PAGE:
Aaron Zimmer
Cohost of "Physics to God" podcast

A Framework for Critiquing the Ideal of Ultra-Orthodoxy

After discussing the good parts of orthodoxy last time, the natural next step is to consider the bad parts of ultra-orthodoxy. Before doing that, I want to develop the conceptual framework for critiquing the ideal of ultra-orthodoxy.

The key concept is that I’m limiting my discussion to the bad parts of the ideal of ultra-orthodoxy in relationship to the formulation of the ideal of modern orthodoxy. Meaning, that I’m not criticizing actual ultra-orthodox Jews, and the critique is only with regards to those aspects of the ideal that are inappropriate for the ideal of modern orthodoxy.

The secular age that began a few hundred years ago with the Enlightenment, Jewish emancipation, and the rise of secularity has presented significant challenges to the Jewish people. It has forced a self-preserving splitting of the Jewish world into multiple camps – two of which are modern and ultra-orthodoxy. These two camps are fundamentally different from one another. While neither is the sole answer to the problems of modernity, both camps are necessary for the survival of the Torah and the Jewish people in the modern world.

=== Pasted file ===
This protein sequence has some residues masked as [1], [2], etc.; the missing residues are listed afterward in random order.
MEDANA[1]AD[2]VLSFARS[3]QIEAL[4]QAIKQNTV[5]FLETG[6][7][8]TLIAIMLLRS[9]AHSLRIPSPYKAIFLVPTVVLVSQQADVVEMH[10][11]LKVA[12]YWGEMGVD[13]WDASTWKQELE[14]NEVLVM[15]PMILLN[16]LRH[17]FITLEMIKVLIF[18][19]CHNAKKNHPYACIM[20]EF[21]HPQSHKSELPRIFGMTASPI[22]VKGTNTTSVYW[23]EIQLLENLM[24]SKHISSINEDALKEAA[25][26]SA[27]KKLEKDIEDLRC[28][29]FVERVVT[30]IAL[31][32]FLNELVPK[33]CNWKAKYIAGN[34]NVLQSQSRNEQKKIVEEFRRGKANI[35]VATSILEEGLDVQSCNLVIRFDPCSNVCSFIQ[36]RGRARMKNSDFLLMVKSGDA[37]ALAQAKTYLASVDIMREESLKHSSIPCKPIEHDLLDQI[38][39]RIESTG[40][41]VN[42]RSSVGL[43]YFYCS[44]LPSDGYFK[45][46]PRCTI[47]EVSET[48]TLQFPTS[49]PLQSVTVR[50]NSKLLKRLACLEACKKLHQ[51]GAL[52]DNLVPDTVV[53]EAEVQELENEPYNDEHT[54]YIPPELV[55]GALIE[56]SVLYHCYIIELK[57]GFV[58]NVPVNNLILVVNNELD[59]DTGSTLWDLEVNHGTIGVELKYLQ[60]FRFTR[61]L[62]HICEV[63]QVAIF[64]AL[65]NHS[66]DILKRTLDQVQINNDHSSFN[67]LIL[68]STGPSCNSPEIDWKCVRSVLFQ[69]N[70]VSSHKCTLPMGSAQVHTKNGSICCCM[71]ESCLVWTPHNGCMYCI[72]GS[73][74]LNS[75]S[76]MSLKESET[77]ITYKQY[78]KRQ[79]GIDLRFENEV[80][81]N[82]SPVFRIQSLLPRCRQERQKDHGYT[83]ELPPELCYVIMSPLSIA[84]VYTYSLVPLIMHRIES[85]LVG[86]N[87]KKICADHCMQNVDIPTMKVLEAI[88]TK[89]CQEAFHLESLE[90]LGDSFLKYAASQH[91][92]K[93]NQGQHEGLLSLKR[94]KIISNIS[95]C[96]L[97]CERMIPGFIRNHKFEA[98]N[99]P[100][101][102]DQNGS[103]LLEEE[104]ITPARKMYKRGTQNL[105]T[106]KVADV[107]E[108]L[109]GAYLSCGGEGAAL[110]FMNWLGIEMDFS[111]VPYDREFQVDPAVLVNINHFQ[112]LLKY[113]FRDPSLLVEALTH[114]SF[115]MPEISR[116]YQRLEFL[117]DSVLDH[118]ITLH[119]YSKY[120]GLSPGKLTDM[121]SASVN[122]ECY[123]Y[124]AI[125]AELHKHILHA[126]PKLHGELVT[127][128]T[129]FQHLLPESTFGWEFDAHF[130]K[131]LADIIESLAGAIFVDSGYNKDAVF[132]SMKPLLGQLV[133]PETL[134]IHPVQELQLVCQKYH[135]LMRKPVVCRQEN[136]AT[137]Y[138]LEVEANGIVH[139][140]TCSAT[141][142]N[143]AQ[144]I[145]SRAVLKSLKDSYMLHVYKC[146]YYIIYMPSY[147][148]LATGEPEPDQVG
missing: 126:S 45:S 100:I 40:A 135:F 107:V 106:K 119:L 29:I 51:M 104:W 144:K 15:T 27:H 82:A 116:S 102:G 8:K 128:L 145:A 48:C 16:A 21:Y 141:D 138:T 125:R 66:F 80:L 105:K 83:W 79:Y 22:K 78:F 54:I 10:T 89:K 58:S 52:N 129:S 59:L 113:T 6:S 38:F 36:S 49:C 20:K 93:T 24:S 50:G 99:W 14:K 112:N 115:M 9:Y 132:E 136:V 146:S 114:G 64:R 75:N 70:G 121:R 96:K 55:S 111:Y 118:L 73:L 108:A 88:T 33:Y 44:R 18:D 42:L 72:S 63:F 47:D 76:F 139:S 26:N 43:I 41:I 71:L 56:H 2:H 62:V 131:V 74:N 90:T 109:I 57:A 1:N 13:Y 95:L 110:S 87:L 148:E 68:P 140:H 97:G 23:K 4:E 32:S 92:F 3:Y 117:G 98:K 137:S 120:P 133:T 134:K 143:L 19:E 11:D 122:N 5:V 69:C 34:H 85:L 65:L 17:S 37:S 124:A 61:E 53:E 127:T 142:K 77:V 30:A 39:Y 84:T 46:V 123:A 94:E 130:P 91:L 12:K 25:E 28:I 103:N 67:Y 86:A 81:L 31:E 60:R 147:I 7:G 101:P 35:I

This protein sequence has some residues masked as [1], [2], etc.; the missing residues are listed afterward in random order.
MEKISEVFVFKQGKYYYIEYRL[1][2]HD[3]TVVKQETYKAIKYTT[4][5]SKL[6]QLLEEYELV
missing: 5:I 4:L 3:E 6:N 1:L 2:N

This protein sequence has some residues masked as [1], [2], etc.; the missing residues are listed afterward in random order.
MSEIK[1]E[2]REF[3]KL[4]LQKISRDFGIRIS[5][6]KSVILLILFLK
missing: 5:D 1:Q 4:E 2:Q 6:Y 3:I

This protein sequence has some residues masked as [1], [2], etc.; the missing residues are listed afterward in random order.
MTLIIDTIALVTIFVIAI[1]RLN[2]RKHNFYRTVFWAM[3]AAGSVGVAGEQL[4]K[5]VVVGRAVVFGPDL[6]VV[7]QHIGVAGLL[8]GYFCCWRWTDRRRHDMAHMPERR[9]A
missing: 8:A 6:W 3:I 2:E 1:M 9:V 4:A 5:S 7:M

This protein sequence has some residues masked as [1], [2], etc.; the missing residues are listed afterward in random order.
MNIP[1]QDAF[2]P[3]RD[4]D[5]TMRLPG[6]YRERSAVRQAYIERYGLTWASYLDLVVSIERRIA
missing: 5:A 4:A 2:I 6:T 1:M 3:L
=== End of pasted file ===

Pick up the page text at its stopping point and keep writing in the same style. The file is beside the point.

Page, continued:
Given this framework, the question I want to address in more detail next time is what aspects of the ideal of ultra-orthodoxy are inappropriate, or bad, for the ideal of modern orthodoxy.

About the Author
After earning a physics degree and receiving rabbinical ordination from Rabbi Yisroel Chait, Aaron Zimmer utilized his personal resources to trade commodity futures. His approach was deeply rooted in the conceptual frameworks of physics and the Brisker Method for Talmudic analysis. After an eleven-year career marked by success in commodity trading, Aaron now cohosts a podcast, "Physics to God", with Rabbi Dr. Elie Feder. He resides in Lawrence, New York, along with his wife and their five children.
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